Everything you need to understand or teach A Mother and Two Daughters by Gail Godwin.
A Mother and Two Daughters differs from Godwin's earlier, and less popular, works in that creativity and artistry are not dominant themes. The average reader can identify with all the main characters, even the intellectual Cate.
The novel does not "announce" its themes as openly as The Odd Woman (1974) or Violet Clay (1978); hence, it is less self-consciously literary and can be read for enjoyment rather than analysis.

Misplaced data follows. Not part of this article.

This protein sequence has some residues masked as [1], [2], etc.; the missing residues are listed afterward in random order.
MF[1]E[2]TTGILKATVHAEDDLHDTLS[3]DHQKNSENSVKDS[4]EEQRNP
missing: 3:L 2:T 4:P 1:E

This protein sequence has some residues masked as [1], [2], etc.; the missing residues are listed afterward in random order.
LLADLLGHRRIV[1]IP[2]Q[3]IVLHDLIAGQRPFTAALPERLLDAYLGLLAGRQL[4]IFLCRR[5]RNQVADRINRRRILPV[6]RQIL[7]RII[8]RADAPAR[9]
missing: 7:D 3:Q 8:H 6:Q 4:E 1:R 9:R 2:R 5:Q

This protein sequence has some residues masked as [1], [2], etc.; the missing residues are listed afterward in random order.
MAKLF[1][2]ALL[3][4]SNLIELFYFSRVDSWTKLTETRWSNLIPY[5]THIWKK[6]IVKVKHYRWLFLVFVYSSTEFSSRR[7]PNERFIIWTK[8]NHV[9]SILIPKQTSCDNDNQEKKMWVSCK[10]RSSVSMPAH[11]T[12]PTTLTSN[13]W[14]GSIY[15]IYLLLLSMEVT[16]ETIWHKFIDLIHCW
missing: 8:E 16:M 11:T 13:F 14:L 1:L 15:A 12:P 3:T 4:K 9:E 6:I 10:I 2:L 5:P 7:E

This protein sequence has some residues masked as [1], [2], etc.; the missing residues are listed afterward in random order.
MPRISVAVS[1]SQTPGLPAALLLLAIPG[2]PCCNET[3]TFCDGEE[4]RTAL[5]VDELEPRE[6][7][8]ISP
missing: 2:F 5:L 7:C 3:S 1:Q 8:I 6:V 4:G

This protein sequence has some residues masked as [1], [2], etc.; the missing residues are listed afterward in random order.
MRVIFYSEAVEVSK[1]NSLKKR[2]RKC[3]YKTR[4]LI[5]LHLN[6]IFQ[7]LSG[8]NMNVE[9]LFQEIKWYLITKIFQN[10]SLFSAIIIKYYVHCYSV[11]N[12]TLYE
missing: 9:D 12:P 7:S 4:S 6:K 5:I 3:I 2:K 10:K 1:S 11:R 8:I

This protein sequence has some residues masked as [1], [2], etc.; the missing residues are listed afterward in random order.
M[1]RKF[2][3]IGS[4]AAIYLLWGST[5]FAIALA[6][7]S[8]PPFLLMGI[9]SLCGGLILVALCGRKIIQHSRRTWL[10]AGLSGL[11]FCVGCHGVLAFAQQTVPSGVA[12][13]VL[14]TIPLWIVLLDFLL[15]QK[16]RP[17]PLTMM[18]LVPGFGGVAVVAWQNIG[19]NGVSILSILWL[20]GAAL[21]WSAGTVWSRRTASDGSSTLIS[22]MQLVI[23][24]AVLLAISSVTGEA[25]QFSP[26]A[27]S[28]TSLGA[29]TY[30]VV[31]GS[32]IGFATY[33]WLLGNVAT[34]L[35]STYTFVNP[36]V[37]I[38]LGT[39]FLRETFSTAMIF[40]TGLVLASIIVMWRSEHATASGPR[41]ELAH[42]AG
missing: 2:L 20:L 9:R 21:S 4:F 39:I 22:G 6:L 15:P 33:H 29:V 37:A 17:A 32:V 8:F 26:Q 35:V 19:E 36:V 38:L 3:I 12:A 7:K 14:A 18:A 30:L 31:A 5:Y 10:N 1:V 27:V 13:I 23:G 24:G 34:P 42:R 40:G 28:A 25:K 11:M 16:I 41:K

The straightforward title points to the themes of family and of comparison of the women's goals and lives.
The abrasive Cate seems destined to rebel forever against family, commitment, or any sort of confinement. She cannot even get along with her deceptively gentle sister, Lydia. Late in the book, the building tension between the sisters explodes into a (literally) fiery confrontation, but then the book relaxes into a glowing, heartwarming family reconciliation which is entirely convincing and seems to express a...